Become an Irresistible Hire in Data Analytics, Development, and Design

Posted June 05, 2012 by
Sharon Jones

Sharon Jones of Career Thought Leaders

A “war for talent” in social media has arisen due to critical skill shortages, according to Dr. John Sullivan, labeled the “Michael Jordan of Hiring” by Fast Company magazine.

Are you a problem solver who never quits until the challenge is met? Can you deal with chaos and ambiguity, unleashing creativity on demand? Can you spot new and emerging trends, acquire the combination of skills that few people possess, and become “The Rare Find” described by author George Anders?


A data scientist, according to Fortune magazine writer Michal Lev-Ram, is “a new kind of highly skilled, nerdy-cool job.” It has been described as a combination of statistician, forensic scientist, hacker, engineer, and investigative journalist. According to an Amazon job description, a data scientist will “target the right product to the right customer at the right moment.”

Big Data staff analyze user behavior in unstructured data (e.g. web clicks, audio, video, blogs, forums, search terms) to make content appealing and profitable. They may also predict future behavior of users and their lifetime value.  A statistical analyst uses survey research methodology, data mining and predictive analytics for development of new digital products and metrics. Similar positions include revenue research analyst and data engineer.


The Matrix Group, in Arlington, Virginia, uses colorful descriptions for some of its job openings:

Mozart Meets MacGyver (Web Programmer/Developer)

.NET Rock Star (Web Developer/Application Developer)

Virtual Virtuoso (Web Interactive Designer)

Google lists a vacancy as Doodler (Product Graphic Designer/Illustrator).

The natural language processing (NLP) developer makes it possible for employees to read and understand user language in near-instant time. Mobile application developers specialize in Android, iPhone, iOS and BlackBerry devices. Tumblr lists an opening for a performance engineer “who likes to take things apart– and then put them back together with twice the efficiency and half the code.”

A user experience designer, interactive designer, or human factors engineer ensures that a website, mobile device, or computer game is easy to navigate, intuitive, and accessible to those with disabilities. Problems in user interface may be escalated to a sustaining engineering team. Tableau seeks applicants who “love mysteries and puzzles and want to be part of an elite bug-bashing team…”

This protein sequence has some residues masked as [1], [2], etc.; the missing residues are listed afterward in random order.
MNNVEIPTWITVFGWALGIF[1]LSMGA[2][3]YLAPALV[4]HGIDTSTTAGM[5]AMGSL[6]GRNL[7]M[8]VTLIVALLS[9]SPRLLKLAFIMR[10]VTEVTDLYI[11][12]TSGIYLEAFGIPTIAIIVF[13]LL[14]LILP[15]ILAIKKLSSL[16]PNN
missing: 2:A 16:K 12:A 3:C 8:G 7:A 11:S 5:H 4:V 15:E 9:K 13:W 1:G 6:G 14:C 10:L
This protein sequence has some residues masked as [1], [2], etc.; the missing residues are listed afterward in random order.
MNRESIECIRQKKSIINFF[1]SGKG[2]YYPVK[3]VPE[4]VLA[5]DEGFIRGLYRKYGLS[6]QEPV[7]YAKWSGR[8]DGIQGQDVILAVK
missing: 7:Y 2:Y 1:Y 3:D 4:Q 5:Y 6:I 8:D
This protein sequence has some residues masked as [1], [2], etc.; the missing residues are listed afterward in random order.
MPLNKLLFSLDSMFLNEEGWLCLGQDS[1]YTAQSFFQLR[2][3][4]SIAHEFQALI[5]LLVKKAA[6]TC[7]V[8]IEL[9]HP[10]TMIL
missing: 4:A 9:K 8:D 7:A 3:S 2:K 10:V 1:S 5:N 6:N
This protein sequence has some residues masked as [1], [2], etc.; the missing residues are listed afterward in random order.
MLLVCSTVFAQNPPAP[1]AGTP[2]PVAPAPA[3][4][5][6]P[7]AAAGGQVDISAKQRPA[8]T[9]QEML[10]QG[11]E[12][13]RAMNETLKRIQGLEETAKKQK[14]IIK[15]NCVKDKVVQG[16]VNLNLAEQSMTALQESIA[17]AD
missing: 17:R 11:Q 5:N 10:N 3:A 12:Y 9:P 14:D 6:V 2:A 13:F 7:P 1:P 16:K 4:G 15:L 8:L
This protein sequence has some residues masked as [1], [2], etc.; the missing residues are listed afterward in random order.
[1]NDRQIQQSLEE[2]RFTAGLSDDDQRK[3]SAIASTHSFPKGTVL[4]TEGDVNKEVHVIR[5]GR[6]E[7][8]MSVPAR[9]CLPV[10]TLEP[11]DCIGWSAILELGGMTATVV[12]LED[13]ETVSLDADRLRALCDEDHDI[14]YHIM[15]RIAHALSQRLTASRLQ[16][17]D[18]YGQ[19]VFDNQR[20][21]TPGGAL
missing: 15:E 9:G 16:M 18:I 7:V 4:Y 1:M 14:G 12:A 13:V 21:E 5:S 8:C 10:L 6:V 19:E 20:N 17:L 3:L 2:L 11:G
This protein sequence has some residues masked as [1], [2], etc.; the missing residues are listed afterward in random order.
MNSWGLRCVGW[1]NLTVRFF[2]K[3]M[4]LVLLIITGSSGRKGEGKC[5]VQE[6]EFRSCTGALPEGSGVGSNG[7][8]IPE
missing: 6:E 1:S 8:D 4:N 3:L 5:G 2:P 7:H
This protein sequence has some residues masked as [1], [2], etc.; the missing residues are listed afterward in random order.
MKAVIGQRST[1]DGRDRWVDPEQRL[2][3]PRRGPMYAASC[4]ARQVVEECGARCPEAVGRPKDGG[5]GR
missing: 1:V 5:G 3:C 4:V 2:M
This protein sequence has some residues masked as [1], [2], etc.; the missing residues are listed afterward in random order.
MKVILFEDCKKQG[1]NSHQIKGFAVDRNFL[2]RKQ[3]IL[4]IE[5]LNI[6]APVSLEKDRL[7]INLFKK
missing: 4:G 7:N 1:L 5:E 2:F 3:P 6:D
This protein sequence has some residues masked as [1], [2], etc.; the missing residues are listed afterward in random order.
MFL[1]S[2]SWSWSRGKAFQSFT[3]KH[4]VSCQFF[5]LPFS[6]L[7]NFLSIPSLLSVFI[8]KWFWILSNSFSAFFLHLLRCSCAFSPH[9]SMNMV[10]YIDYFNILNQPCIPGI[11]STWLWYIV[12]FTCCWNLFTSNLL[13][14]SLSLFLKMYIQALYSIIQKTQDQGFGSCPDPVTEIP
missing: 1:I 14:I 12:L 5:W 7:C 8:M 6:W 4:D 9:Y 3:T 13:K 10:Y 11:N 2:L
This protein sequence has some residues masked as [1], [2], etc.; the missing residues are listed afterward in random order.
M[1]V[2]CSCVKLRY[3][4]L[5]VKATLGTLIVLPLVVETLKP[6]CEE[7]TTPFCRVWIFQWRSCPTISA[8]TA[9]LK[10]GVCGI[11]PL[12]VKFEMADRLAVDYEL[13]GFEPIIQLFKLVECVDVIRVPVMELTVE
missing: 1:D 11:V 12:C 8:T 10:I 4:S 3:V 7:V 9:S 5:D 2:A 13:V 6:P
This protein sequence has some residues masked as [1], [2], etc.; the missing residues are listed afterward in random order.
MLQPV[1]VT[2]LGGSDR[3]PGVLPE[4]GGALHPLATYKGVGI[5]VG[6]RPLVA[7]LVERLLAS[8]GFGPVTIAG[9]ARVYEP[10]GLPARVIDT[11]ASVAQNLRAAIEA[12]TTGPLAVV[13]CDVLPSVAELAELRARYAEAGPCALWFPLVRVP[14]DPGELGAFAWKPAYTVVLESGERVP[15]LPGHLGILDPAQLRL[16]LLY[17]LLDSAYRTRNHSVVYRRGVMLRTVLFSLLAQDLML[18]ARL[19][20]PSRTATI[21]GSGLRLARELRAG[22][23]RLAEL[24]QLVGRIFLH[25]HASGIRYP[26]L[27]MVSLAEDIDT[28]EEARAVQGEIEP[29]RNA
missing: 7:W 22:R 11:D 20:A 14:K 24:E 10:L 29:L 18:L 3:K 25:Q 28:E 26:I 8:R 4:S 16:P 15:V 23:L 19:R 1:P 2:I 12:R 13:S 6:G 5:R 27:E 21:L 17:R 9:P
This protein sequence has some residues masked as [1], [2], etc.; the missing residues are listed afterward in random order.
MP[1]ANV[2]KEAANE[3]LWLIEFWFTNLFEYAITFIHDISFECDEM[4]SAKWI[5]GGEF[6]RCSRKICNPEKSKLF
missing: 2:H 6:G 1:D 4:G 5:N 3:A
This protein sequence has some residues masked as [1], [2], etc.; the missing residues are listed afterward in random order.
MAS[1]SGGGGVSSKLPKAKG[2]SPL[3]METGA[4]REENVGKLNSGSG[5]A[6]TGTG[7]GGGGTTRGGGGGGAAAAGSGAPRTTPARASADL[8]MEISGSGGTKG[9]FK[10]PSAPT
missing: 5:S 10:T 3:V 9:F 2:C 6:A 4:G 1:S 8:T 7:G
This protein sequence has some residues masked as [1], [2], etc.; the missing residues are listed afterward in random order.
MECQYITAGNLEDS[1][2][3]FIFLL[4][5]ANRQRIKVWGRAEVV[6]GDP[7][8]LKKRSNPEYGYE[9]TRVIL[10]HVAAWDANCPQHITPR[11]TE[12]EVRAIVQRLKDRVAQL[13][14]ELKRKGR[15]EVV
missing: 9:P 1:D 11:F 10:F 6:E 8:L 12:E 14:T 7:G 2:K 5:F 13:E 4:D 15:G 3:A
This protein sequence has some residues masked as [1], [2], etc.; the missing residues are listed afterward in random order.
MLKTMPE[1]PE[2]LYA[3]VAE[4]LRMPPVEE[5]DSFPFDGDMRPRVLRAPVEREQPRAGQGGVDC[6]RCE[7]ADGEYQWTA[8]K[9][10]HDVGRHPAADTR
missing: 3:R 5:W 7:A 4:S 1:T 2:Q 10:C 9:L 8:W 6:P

Designers have become increasingly specialized. A data visualization designer uses infographics to help users easily understand data. The computer game industry offers positions such as iPhone game designer, associate sound designer, motion graphics designer, and augmented reality specialist.


IT professionals need to constantly update their skills in the newest technology: Hadoop, Python, BASH, AWK, and more appear each day in job descriptions.

Data scientist jobs usually require an advanced degree with skills in areas such as computer science, (especially information analytics), marketing, applied mathematics, and behavioral economics. Entry level positions exist as a data cleaner or analyst. Take courses in computer or information science, such as data mining, machine learning, information retrieval, artificial intelligence, and data visualization.

Related to market research, a senior statistical analyst or data engineer usually requires a master’s degree in statistics, mathematics, operations research, or social sciences with strong quantitative skills.

Depending on the position, applicants for usability design jobs may need a degree in human computer interaction, cognitive or experimental psychology, applied anthropology, graphic design, computer science, information science, or human factors engineering.

A window of opportunity cracks open when the perfect applicant is nonexistent or is in critically short supply. Do you have what it takes to seize the moment in a ground-breaking field? Many people are self-taught or learn on-the-job through employers who hire for talent, aptitude, and passion for a field.

By: Sharon Jones

Article courtesy of the Recruiting Blogswap, a content exchange service sponsored by, a leading site for college students looking for internships and recent graduates searching for entry level jobs and other career opportunities.

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